There are at least two ways to prove that this algorithm indeed samples \(\Phi _{q, \mathcal{B}}\) with the desired law, whatever the way in which the starting points *x* are chosen. One can, on the one hand, follow Wilson’s original proof in [14], which makes use of the so-called Diaconis–Fulton stack representation of Markov chains (see Sect. 2.3). One can, on the other hand, follow Marchal who first computes in [10] the law of the loop-erased trajectory \(\Gamma ^x_{q, \mathcal{B}}\) obtained from the random trajectory \(X : [0, T_q \wedge T_{\mathcal{B}}] \rightarrow \mathcal{X}\) started at \(x \in \mathcal{X} {\setminus } \mathcal{B}\) and stopped in \(\mathcal{B}\) or at an exponential time \(T_q\) if \(T_q\) is smaller than the hitting time \(T_\mathcal{B}\). One has indeed:

### Theorem [Marchal]

*j*in \(J_0\), and \(C_j\), with

*j*in \(J_+\), such that the \(B_j\)s follow Bernoulli laws and the \(C_j\)s follow convolutions of conjugated “complex Bernoulli laws”:

*j*in \(J_+\). This is equivalent to

### Proposition 2.1

### Proof

*j*in \(J_+\) there is \(j'\) in \(J_-\) such that \(\lambda _{j', \mathcal{B}} = {\bar{\lambda }}_{j, \mathcal{B}}\) and \(p_{j'} = {\bar{p}}_j\), the proof is complete. \(\square \)

The fact that \(\Phi _q\) is the usual random spanning tree on an extended graph implies, through the (non-reversible) transfer current theorem (cf. [4] and [5]), that \(\Phi _{q, \mathcal{B}} \subset \mathcal{E}\) is a determinantal process and so is \(\rho (\Phi _{q, \mathcal{B}}) \subset \mathcal{X}\). (In the reversible case at least, the fact that the law of \(|\rho (\Phi _{q, \mathcal{B}})|\) is a convolution of Bernoulli laws is also a consequence of this determinantality property.) Let us give a direct and short proof of the fact that \(\rho (\Phi _{q, \mathcal{B}})\) is a determinantal process associated with a remarkable kernel.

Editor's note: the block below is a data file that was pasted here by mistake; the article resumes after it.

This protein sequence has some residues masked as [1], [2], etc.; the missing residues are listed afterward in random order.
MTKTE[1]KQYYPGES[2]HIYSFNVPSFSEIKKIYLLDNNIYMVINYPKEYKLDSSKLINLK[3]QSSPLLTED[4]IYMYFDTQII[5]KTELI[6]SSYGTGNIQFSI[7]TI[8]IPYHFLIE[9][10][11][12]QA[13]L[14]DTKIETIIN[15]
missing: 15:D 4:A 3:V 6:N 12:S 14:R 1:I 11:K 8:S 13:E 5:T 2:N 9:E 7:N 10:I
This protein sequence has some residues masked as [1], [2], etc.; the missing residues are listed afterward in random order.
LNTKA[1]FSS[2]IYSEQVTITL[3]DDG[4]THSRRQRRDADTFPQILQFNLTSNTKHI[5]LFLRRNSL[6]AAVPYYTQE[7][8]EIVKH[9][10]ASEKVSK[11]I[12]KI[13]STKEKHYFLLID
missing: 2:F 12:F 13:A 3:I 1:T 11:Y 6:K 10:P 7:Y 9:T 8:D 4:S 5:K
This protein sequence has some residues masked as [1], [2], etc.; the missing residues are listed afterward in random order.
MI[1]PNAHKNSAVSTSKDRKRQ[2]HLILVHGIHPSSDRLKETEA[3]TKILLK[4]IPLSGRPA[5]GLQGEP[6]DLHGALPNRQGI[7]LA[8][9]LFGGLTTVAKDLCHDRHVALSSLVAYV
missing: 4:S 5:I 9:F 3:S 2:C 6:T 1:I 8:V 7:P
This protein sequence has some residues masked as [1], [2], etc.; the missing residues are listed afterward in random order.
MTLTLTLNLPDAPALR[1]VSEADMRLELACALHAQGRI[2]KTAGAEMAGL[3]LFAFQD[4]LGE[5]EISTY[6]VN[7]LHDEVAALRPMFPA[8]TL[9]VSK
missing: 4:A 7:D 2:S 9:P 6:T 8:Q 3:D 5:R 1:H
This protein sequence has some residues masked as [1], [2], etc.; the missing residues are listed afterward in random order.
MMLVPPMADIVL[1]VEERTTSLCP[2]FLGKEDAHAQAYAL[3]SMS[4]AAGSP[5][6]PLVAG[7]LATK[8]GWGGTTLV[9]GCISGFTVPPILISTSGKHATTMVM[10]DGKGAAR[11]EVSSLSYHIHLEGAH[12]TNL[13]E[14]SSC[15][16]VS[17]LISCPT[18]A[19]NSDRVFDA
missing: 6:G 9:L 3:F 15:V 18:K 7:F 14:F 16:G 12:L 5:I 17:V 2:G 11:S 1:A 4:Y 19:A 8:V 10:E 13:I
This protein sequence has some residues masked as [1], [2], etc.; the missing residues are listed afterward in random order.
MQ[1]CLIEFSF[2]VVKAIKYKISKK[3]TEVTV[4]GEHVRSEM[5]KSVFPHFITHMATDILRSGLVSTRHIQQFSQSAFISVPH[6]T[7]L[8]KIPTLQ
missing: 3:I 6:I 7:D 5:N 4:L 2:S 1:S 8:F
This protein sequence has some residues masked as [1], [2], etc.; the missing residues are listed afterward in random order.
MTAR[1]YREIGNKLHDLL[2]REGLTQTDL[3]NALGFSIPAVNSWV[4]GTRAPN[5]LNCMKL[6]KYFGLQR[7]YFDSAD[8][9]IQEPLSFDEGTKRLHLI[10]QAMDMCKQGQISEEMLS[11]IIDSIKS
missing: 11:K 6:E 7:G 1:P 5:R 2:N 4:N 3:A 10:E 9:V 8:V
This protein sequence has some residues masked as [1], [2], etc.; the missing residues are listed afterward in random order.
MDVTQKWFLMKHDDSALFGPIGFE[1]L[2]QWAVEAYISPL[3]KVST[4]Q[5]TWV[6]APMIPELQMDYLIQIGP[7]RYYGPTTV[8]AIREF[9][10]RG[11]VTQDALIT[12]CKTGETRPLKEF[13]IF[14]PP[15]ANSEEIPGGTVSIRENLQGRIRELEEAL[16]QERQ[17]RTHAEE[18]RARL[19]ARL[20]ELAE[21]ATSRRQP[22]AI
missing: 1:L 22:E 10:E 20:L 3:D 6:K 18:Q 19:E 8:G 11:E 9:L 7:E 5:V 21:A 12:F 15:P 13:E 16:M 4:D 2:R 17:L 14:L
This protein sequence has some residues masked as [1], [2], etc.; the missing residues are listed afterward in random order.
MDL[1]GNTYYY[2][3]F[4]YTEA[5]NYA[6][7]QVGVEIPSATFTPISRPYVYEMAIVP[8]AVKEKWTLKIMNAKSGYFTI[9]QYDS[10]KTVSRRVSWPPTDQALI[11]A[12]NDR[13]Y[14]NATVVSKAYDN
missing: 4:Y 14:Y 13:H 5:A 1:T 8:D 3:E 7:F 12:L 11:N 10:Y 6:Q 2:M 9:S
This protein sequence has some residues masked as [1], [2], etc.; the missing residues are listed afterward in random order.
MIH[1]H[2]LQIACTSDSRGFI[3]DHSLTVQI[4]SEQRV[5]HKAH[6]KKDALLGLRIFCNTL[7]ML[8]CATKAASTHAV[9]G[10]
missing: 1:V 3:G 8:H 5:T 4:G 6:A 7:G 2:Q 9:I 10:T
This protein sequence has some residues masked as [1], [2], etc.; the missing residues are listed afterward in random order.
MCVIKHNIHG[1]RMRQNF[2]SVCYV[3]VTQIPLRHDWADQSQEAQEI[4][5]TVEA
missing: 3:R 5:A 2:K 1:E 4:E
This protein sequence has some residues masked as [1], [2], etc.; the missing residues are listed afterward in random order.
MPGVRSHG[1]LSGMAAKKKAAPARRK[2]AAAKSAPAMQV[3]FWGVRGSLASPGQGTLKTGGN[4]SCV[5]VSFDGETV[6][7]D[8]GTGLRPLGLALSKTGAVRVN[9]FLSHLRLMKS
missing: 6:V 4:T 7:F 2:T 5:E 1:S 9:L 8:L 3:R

### Proposition 2.2

### Proof

*D*in a \(2 \times 2\) block matrix

*S*is the sub-Markovian generator of the trace on \(\mathcal{A}\) of the original process killed in \(\mathcal{B}\) and at rate

*q*outside \(\mathcal{B}\), while \(S^{-1}\) is the associated Green’s kernel).

*L*to conclude this proof. The trajectory of

*X*can be built by updating at each time of a Poisson process of intensity \(\alpha \), defined in Eq. (2), the current position \(x \in \mathcal{X}\) to \(y \in \mathcal{X}\) with probability

*x*and

*y*in \(\mathcal{X} {\setminus } \mathcal{B}\)

*m*trees, each of them spanning one of the \(\mathcal{X}_i\)s. For each \(i \le m\), we denote by \(L_i\) the generator of

*X*

*restricted to*\(\mathcal{X}_i\), which is defined by

*X*) when

*X*is reversible. If \([\mathcal{X}_1, \ldots , \mathcal{X}_m]\) is an admissible partition of \(\mathcal{X}\), that is if \(\mathcal{P}(\Phi _q) = [\mathcal{X}_1, \ldots , \mathcal{X}_m]\) with nonzero probability, then, denoting by \(\mathcal{T}_i\) the set of spanning

*trees*of \(\mathcal{X}_i\) and by \(\rho (\tau _i)\) the root \(x_i \in \mathcal{X}_i\) of \(\tau _i \in \mathcal{T}_i\), we can compute for any \((x_1, \ldots , x_m)\) in \(\mathcal{X}_1\times \cdots \times \mathcal{X}_m\)